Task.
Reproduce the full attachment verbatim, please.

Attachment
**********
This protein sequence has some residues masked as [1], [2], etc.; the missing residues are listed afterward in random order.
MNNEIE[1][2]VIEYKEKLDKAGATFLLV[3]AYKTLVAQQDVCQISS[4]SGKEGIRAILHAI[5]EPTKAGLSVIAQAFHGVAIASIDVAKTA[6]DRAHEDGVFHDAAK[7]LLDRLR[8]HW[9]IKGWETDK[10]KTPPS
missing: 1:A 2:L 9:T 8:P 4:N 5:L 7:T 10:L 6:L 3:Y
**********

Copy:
This protein sequence has some residues masked as [1], [2], etc.; the missing residues are listed afterward in random order.
MNNEIE[1][2]VIEYKEKLDKAGATFLLV[3]AYKTLVAQQDVCQISS[4]SGKEGIRAILHAI[5]EPTKAGLSVIAQAFHGVAIASIDVAKTA[6]DRAHEDGVFHDAAK[7]LLDRLR[8]HW[9]IKGWETDK[10]KTPPS
missing: 1:A 2:L 9:T 8:P 4:N 5:L 7:T 10:L 6:L 3:Y